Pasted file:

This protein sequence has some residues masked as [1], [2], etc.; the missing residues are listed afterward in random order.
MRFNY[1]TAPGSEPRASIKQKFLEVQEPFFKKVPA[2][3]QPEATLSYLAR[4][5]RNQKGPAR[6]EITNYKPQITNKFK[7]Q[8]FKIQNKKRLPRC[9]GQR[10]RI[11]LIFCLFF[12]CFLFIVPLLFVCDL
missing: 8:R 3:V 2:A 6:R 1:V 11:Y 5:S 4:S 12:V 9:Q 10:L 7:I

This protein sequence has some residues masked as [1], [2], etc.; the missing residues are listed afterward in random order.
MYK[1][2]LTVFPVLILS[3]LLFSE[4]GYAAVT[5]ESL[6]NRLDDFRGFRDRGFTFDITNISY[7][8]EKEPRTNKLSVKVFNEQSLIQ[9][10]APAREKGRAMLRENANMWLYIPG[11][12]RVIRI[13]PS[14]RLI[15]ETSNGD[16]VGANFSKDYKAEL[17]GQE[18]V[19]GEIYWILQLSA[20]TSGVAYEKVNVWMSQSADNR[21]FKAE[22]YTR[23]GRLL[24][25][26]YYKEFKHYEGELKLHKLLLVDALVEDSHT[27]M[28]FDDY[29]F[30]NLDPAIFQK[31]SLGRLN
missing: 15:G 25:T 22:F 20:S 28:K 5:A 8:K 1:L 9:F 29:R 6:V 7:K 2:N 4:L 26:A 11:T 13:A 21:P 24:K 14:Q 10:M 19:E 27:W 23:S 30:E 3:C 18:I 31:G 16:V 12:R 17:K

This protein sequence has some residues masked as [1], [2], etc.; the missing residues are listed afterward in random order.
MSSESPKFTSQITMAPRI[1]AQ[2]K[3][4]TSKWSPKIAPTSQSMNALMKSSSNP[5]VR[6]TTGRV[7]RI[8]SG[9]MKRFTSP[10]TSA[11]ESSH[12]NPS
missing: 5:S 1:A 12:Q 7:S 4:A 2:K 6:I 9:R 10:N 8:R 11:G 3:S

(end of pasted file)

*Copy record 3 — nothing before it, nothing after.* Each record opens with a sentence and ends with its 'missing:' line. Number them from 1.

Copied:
This protein sequence has some residues masked as [1], [2], etc.; the missing residues are listed afterward in random order.
MSSESPKFTSQITMAPRI[1]AQ[2]K[3][4]TSKWSPKIAPTSQSMNALMKSSSNP[5]VR[6]TTGRV[7]RI[8]SG[9]MKRFTSP[10]TSA[11]ESSH[12]NPS
missing: 5:S 1:A 12:Q 7:S 4:A 2:K 6:I 9:R 10:N 8:R 11:G 3:S